Out Societies a Valuable Means to This End.
One of the nicest and most profitable ways to search the Scriptures is just exactly in these Societies. Here again as was the case with the Sunday School, as we have seen, the argument is raised that this is not official instruction in the truth and for that reason it has little value or at least to remain outside its membership and activity is not a serious thing simply because it is unofficial. Yet we would have you consider with us that our societies are of great value and are not to be taken lightly or despised.
When you ask, “What is the value of these societies which are organized for the study of God’s Word?” it must be borne in mind that things have value according to their ability to serve us. The value of a thing is not to be determined by the price a man places upon it. Not infrequently do we say that we do not want to purchase a thing at a certain price because it is not worth that much to us. On the other hand, when we need a thing desperately or desire it intensely, we will pay almost any price if we only have the money for it. When your child is in need of a blood transfusion, you do not ask the cost, nor if he needs a costly and rare drug such as penicillin or the like. The value of these things are way beyond the price man places upon them. Their value lies in their ability to serve us by healing and restoring to health. Similarly the price of a pound of butter today is far greater than it was before the war, but the nutritional value of that butter is the same. It has the same nourishment and food value at forty cents a pound as it has at ninety cents a pound.
When now we ask ourselves what the value is of our societies wherein God’s Word is studied, then our answer must be that they serve us in a special way. That special service they render to us is that they serve the increase of our spiritual knowledge. Their value does not lie in the fact that they give us something to do that night, or in the case of the Young People’s Societies that they keep them off the streets, the dance floor and the movies. Their value lies in the fact that through them we increase in the knowledge of the truth.
That knowledge in turn serves the strengthening of our faith and the increase of our hope for the realization of all God’s promises to us. And in this way it also helps us to grow in the fear of the Lord. As we search the Word of God and behold the marvelous works that He has performed for us in Christ, our faith and confidence in Him as the God of our salvation grows. As we search the Scriptures and behold the unwavering faithfulness of God to His covenant and all His promises to us, by His grace and the work of His Spirit as He blesses that search to our hearts, we grow in the confidence of a complete realization of all these promises in the Day of Christ. And we begin also to look, to long and hope for that day when all shall be realized. The more we search the Scriptures and come in contact with these promises in Christ and we delve a little more deeply into the meaning and significance of these things which are promised, the new man who is heir of all things begins to long and yearn more intensely for the full realization of all that has been promised him.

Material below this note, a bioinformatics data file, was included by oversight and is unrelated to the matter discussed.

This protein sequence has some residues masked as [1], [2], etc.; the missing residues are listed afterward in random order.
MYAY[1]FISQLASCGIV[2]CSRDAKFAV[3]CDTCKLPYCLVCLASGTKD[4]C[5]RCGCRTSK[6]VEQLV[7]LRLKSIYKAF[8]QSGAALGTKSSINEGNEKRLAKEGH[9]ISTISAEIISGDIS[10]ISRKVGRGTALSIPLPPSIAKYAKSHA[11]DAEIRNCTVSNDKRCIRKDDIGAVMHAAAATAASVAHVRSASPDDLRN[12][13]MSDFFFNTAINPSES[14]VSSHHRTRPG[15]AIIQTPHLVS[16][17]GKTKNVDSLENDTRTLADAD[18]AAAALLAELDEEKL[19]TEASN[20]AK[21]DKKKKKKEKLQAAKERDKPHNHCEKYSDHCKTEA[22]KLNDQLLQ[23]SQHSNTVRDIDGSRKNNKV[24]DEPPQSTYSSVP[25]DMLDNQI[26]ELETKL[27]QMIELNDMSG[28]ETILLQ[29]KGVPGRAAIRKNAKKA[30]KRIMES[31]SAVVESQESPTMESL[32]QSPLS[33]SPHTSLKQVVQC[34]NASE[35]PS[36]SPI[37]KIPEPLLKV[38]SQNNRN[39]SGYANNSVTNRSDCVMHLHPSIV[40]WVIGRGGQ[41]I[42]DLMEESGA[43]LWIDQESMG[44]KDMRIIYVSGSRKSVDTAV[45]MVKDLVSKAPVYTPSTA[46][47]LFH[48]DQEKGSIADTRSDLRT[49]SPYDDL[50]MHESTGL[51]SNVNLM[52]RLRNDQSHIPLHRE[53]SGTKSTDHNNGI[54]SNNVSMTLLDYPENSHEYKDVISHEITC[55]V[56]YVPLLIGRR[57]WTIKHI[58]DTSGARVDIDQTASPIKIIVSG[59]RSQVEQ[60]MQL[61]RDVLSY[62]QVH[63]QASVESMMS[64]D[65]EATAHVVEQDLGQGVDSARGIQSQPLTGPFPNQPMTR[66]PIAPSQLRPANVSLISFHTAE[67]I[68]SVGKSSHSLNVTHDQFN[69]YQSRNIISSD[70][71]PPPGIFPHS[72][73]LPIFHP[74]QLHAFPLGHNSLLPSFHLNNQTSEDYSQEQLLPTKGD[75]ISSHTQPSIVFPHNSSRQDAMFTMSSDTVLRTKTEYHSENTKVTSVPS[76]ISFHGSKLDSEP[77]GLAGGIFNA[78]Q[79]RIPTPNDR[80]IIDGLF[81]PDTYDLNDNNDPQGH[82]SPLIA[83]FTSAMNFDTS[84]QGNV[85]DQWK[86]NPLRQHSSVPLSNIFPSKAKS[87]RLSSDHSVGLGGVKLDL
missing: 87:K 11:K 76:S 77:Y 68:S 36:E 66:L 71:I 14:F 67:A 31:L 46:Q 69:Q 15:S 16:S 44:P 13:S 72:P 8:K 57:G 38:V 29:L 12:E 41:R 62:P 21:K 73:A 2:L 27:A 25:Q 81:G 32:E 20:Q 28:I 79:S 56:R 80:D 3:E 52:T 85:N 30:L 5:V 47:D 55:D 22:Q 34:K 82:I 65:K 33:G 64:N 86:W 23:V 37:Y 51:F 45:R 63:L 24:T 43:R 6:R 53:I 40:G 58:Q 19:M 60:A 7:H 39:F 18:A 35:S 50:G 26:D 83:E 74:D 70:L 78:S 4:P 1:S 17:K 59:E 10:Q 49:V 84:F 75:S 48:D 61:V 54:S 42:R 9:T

This all, of course, is not simply due to our searching of the Scriptures. Unless God blesses the search to our hearts we remain spiritually cold to the truth and we harden ourselves against it. But God does bless such efforts on our part. He blesses it to us as well as the preaching of the Word on the Sabbath. Find a text in Scripture if you can that teaches that only the preaching of the Word is blessed to the hearts of God’s people. You cannot. Does Jude not exhort the church members to build themselves up in the most holy faith? And what of your reading of God’s Word at the table, is it not blessed when properly done? In deed it is God who blesses it unto our hearts and not simply our work of searching the Scriptures that is the reason why through it we are strengthened in our faith. But the fact also remains that God uses His Word thus only when it is read and studied. He who attends his society faithfully, studying his lesson carefully does receive a blessing beyond that which he receives in the Ministry of the Word on the Sabbath and beyond that of those who only attend divine services of worship and &re not active in such society life.
In the times wherein we are living there is an abundant room, as far as the need is concerned, for searching the Scriptures together in a society organized for this activity. The need is not less great today than it was in Paul’s or David’s time. The need is greater, for today there is more distortion and false presentation of the truth of God’s Word than ever before. It is well for us, even as the church of Berea, that we search diligently the Scriptures that we may not be found embracing the lie or even be inclined to leave the truth as we have it for the lie which we have heard and which appeals to the flesh.
Societies are a wonderful means to this end and serve this end in a very unique and profitable way. This we hope to discuss in a following issue. One misses something important when he ignores temporarily or permanently this means of searching the Scriptures.